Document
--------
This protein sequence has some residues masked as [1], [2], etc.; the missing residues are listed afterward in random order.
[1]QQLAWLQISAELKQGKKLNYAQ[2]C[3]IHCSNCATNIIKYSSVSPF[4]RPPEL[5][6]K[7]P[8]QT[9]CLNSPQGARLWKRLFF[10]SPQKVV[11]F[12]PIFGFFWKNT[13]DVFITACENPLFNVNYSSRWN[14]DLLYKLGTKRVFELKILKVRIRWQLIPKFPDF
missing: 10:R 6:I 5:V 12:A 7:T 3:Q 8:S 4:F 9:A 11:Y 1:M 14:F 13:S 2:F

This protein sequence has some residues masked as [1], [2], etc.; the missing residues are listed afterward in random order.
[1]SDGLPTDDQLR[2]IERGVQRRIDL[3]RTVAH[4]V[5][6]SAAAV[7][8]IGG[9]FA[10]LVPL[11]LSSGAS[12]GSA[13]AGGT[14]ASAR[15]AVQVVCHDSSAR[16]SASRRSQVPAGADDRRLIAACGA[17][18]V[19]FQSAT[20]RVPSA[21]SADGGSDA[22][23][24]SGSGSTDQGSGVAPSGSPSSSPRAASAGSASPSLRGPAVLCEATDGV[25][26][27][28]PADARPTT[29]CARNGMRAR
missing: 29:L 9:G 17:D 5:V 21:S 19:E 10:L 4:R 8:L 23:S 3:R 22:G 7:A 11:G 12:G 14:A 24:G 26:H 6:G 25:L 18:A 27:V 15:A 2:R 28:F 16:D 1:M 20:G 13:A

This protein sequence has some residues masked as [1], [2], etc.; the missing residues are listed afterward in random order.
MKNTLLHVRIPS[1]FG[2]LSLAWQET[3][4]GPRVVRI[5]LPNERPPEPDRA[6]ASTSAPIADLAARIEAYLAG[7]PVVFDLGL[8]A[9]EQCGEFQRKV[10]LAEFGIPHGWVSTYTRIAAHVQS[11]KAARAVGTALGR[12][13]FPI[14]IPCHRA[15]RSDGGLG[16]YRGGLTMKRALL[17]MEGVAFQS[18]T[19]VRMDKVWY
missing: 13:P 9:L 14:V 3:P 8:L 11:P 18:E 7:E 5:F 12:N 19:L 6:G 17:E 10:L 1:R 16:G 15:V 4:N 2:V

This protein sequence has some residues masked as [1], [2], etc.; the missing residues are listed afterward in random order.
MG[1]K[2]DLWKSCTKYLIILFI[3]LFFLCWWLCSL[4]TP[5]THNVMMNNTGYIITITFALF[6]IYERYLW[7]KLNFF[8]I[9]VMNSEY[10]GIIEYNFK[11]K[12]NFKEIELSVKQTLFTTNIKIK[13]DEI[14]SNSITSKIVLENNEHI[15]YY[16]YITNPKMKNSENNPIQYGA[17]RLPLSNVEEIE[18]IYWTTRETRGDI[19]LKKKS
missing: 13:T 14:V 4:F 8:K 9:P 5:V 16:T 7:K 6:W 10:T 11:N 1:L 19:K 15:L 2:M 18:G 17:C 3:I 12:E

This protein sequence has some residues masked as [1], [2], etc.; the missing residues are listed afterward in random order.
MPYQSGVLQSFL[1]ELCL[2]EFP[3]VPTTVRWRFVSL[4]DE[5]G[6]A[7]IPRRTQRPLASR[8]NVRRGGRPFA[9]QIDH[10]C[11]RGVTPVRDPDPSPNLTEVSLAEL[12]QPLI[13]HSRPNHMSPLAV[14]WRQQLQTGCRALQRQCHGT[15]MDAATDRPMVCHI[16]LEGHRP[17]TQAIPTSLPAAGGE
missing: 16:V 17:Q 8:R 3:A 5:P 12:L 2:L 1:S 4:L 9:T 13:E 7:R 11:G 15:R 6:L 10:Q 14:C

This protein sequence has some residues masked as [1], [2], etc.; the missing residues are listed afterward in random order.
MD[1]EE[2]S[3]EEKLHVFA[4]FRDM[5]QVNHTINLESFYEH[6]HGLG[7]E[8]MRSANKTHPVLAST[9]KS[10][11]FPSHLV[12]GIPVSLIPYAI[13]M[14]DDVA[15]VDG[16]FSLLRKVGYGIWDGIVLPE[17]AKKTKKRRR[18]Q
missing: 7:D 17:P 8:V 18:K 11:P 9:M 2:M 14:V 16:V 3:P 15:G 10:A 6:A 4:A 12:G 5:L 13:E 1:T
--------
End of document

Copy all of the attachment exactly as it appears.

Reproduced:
This protein sequence has some residues masked as [1], [2], etc.; the missing residues are listed afterward in random order.
[1]QQLAWLQISAELKQGKKLNYAQ[2]C[3]IHCSNCATNIIKYSSVSPF[4]RPPEL[5][6]K[7]P[8]QT[9]CLNSPQGARLWKRLFF[10]SPQKVV[11]F[12]PIFGFFWKNT[13]DVFITACENPLFNVNYSSRWN[14]DLLYKLGTKRVFELKILKVRIRWQLIPKFPDF
missing: 10:R 6:I 5:V 12:A 7:T 3:Q 8:S 4:F 9:A 11:Y 1:M 14:F 13:S 2:F

This protein sequence has some residues masked as [1], [2], etc.; the missing residues are listed afterward in random order.
[1]SDGLPTDDQLR[2]IERGVQRRIDL[3]RTVAH[4]V[5][6]SAAAV[7][8]IGG[9]FA[10]LVPL[11]LSSGAS[12]GSA[13]AGGT[14]ASAR[15]AVQVVCHDSSAR[16]SASRRSQVPAGADDRRLIAACGA[17][18]V[19]FQSAT[20]RVPSA[21]SADGGSDA[22][23][24]SGSGSTDQGSGVAPSGSPSSSPRAASAGSASPSLRGPAVLCEATDGV[25][26][27][28]PADARPTT[29]CARNGMRAR
missing: 29:L 9:G 17:D 5:V 21:S 19:E 10:L 4:R 8:L 23:S 3:R 22:G 7:A 11:G 12:G 14:A 24:G 26:H 6:G 25:L 18:A 27:V 15:A 2:R 28:F 16:D 1:M 20:G 13:A

This protein sequence has some residues masked as [1], [2], etc.; the missing residues are listed afterward in random order.
MKNTLLHVRIPS[1]FG[2]LSLAWQET[3][4]GPRVVRI[5]LPNERPPEPDRA[6]ASTSAPIADLAARIEAYLAG[7]PVVFDLGL[8]A[9]EQCGEFQRKV[10]LAEFGIPHGWVSTYTRIAAHVQS[11]KAARAVGTALGR[12][13]FPI[14]IPCHRA[15]RSDGGLG[16]YRGGLTMKRALL[17]MEGVAFQS[18]T[19]VRMDKVWY
missing: 13:P 9:L 14:V 3:P 8:L 11:P 18:E 7:E 5:F 12:N 19:L 6:G 17:E 10:L 1:R 16:G 15:V 4:N 2:V

This protein sequence has some residues masked as [1], [2], etc.; the missing residues are listed afterward in random order.
MG[1]K[2]DLWKSCTKYLIILFI[3]LFFLCWWLCSL[4]TP[5]THNVMMNNTGYIITITFALF[6]IYERYLW[7]KLNFF[8]I[9]VMNSEY[10]GIIEYNFK[11]K[12]NFKEIELSVKQTLFTTNIKIK[13]DEI[14]SNSITSKIVLENNEHI[15]YY[16]YITNPKMKNSENNPIQYGA[17]RLPLSNVEEIE[18]IYWTTRETRGDI[19]LKKKS
missing: 13:T 14:V 4:F 8:K 9:P 5:V 16:T 7:K 6:W 10:T 11:N 1:L 19:K 15:L 2:M 18:G 17:C 3:I 12:E

This protein sequence has some residues masked as [1], [2], etc.; the missing residues are listed afterward in random order.
MPYQSGVLQSFL[1]ELCL[2]EFP[3]VPTTVRWRFVSL[4]DE[5]G[6]A[7]IPRRTQRPLASR[8]NVRRGGRPFA[9]QIDH[10]C[11]RGVTPVRDPDPSPNLTEVSLAEL[12]QPLI[13]HSRPNHMSPLAV[14]WRQQLQTGCRALQRQCHGT[15]MDAATDRPMVCHI[16]LEGHRP[17]TQAIPTSLPAAGGE
missing: 16:V 17:Q 8:R 3:A 5:P 12:L 2:L 1:S 4:L 9:T 13:E 7:R 11:G 15:R 6:L 10:Q 14:C

This protein sequence has some residues masked as [1], [2], etc.; the missing residues are listed afterward in random order.
MD[1]EE[2]S[3]EEKLHVFA[4]FRDM[5]QVNHTINLESFYEH[6]HGLG[7]E[8]MRSANKTHPVLAST[9]KS[10][11]FPSHLV[12]GIPVSLIPYAI[13]M[14]DDVA[15]VDG[16]FSLLRKVGYGIWDGIVLPE[17]AKKTKKRRR[18]Q
missing: 7:D 17:P 8:V 18:K 11:P 9:M 2:M 14:V 16:V 3:P 15:G 10:A 6:A 4:A 12:G 5:L 13:E 1:T